Glass Futures global centre of excellence makes its home at Magna

 

This week’s announcement that Glass Futures will be based at Magna in Rotherham marks an important milestone in the development of this £20 million centre of excellence in glass, originally conceived of by British Glass.

 

Glass Futures will bring together world experts to carry out research into energy and emissions reduction, glass formulation and new high-tech products. It will also be a centre for glass industry training and skills development.

The original vision that British Glass had is now coming into being as a consortium venture with the backing of two of the world’s largest glass manufacturers as well as Siemens and Leeds University.

Chief executive of British Glass Dave Dalton said:

“The glass industry has amazing potential for growth and, by bringing together academics, manufacturers and technology companies, we can grasp that potential and bring real benefits to the UK economy.

“Achieving those benefits needs the backing and collaboration of significant industry players – and the not-for-profit consortium model that Glass Futures is now operating on has secured that. I look forward to seeing the technical leaps and competitive improvement this facility will enable and I am excited to see it coming to fruition so close to the heartland of glass manufacturing, here in Yorkshire.”

In addition to British Glass, other partners already involved in Glass Futures are Goole-based flat glass manufacturer Guardian Industries; the world’s leading glass bottle manufacturer Owens Illinois; the University of Leeds; Siemens; Swarovski; the Worshipful Company of Glass Sellers of London and Glass Technology Services Ltd.

At the heart of the project will be a furnace producing 30 tonnes of glass per day for windows, bottles and fibre glass – housed in a large, previously unused area at Magna known as the ‘dark space’.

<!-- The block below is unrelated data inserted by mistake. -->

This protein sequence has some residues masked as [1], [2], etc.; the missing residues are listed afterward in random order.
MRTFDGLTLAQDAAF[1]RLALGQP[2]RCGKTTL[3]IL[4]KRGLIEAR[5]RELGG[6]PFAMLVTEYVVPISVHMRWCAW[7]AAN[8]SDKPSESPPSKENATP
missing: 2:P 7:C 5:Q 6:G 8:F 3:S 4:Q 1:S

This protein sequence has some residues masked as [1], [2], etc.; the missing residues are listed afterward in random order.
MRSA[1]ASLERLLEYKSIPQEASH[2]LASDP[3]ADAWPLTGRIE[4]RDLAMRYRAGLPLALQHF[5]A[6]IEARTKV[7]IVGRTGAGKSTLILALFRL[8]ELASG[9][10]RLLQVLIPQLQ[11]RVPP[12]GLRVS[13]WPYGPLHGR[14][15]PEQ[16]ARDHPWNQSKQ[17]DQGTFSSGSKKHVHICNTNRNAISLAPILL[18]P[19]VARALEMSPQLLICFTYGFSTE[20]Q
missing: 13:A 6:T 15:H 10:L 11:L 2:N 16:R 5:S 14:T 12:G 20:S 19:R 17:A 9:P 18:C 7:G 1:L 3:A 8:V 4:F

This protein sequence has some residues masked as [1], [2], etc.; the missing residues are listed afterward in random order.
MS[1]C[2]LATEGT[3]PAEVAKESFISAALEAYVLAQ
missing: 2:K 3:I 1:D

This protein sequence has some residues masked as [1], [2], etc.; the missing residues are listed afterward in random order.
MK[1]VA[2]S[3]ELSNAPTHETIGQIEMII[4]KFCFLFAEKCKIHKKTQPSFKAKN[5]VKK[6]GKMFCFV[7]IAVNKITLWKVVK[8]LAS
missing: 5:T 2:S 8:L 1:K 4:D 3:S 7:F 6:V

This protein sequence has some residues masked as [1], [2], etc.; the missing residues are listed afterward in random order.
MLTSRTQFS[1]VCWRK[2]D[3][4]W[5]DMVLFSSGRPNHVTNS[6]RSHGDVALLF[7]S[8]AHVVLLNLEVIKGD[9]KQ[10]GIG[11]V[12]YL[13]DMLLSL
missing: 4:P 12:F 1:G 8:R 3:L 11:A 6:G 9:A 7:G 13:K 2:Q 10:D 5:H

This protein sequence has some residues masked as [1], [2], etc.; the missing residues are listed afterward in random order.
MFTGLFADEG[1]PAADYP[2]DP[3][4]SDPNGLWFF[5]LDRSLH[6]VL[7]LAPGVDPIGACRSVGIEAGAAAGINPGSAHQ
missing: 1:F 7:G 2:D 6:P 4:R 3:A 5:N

Richard Katz, director of Glass Futures, said:

“We are very excited to be working with the team at Magna, which is the perfect venue for this project, being at the heart of the Advanced Manufacturing Investment District and part of science education.”

John Silker, chief executive of Magna, said:

“This is an incredibly exciting project to be part of. As a former steelworks we are very much at the heart of industry in South Yorkshire and so we are thrilled to host this centre of international importance.”

Dignitaries and representatives of the organisations involved with Glass Futures will gather at Magna on Friday 5 May for an official launch. Among those attending will be Sharon Kemp, chief executive of Rotherham Council.

 

Notes

Magna, which is housed in the former Templeborough steelworks near junction 34 of the M1, is an award-winning visitor attraction, with more than 100 hands-on exhibits designed to explore the four elements of air, water, earth and fire. It also hosts regular school trips and offers space for corporate events. www.visitmagna.co.uk

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On average, every family in
the UK uses around 330 glass
bottles and jars each year.


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